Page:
Off-policy policy evaluation methods for sequential decision making can be used to help identify if a proposed decision policy is better than a current baseline policy.
Model-based reinforcement learning (RL) is appealing because (i) it enables planning and thus more strategic exploration, and (ii) by decoupling dynamics from rewards, it enables fast transfer to new reward functions.
In such systems there is typically an external human system designer that is creating, monitoring and modifying the interactive adaptive system, trying to improve its performance on the target outcomes.
We assess robustness of OPE methods under unobserved confounding by developing worst-case bounds on the performance of an evaluation policy.
While maximizing expected return is the goal in most reinforcement learning approaches, risk-sensitive objectives such as conditional value at risk (CVaR) are more suitable for many high-stakes applications.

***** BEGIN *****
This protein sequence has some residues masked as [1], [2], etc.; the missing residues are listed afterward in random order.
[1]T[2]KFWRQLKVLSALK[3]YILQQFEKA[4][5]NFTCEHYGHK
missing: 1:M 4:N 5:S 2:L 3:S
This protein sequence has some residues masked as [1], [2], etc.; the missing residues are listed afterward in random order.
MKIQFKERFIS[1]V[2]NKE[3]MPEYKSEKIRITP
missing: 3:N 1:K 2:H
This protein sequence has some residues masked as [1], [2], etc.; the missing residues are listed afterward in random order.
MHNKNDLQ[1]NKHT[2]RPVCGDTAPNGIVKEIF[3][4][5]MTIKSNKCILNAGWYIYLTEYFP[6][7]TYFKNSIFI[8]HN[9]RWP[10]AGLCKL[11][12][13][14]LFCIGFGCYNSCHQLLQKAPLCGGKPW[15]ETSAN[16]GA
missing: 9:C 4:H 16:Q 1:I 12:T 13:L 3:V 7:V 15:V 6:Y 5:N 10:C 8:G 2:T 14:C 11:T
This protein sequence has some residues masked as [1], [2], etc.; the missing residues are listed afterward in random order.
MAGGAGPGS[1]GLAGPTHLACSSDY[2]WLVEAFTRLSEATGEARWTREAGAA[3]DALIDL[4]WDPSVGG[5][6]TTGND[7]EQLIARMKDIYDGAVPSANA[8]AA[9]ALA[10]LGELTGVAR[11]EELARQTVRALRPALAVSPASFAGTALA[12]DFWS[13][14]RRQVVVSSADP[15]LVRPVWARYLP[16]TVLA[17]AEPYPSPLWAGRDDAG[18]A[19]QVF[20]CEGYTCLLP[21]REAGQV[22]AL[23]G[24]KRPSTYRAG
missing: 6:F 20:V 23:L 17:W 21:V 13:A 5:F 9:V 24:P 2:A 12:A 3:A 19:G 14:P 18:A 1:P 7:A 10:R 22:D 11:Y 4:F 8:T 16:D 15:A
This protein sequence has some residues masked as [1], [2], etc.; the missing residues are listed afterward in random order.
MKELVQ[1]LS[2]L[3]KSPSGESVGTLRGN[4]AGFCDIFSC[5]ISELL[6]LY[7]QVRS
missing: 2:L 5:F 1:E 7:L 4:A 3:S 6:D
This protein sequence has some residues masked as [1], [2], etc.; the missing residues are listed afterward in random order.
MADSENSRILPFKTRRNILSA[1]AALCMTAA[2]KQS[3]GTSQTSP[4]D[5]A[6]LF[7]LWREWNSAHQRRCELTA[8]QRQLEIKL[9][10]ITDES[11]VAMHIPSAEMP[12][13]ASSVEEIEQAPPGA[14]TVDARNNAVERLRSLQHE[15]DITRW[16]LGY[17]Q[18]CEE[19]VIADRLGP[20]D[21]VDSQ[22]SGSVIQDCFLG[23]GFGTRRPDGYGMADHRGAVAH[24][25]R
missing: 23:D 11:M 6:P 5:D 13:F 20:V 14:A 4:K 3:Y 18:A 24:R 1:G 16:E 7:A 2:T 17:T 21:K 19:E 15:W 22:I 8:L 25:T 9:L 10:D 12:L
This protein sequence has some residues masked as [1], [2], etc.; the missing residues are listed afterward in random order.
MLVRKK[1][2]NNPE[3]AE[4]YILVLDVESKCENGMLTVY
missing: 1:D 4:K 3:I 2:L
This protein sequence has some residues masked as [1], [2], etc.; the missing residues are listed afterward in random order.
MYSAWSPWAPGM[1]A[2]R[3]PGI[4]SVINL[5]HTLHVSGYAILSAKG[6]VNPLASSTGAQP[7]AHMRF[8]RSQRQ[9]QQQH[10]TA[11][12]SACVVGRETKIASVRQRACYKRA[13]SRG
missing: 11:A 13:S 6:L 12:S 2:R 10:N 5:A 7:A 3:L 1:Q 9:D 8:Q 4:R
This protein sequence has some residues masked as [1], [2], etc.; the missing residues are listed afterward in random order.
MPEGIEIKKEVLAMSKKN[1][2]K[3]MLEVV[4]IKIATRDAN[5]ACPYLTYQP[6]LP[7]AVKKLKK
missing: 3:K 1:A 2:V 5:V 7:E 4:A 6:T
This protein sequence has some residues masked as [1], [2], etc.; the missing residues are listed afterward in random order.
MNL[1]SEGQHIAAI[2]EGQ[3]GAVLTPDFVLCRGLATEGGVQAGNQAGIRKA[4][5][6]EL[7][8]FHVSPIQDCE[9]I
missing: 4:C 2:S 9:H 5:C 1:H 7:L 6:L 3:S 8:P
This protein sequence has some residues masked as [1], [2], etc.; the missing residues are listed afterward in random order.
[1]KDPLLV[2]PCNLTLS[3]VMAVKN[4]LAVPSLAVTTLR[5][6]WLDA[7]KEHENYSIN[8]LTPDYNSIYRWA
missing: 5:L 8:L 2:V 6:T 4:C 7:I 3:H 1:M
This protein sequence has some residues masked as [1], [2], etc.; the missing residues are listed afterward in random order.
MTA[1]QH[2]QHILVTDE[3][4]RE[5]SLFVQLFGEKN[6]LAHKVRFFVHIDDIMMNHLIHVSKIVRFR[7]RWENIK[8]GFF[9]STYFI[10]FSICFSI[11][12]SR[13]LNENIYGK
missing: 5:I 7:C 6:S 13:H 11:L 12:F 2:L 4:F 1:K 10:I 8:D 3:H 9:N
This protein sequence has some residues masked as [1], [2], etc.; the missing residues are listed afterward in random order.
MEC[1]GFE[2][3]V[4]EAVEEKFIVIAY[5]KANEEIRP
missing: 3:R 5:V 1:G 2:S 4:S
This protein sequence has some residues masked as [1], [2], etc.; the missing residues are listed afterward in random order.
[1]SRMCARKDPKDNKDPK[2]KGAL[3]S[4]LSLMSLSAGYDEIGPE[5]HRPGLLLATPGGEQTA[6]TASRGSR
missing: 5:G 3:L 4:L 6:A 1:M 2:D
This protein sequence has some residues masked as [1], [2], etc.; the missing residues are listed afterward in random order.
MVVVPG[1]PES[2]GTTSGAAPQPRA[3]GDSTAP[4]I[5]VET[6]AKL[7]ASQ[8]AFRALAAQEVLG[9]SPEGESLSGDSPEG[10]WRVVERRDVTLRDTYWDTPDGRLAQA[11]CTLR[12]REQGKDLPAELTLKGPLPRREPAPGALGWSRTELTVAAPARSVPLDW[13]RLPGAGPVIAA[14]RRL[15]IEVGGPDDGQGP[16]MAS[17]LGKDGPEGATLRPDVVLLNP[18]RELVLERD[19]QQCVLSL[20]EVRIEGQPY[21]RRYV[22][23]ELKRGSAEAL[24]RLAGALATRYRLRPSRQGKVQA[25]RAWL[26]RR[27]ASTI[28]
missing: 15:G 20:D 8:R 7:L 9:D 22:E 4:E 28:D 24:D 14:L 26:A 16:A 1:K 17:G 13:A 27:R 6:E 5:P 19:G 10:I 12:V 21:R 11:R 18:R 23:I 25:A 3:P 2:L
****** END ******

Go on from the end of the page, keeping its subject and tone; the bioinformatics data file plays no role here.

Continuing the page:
In our approach, a manager maintains an abstract MDP over a subset of the abstract states, which grows monotonically through targeted exploration (possible due to the abstract MDP).
People seem to build simple models that are easy to learn to support planning and strategic exploration.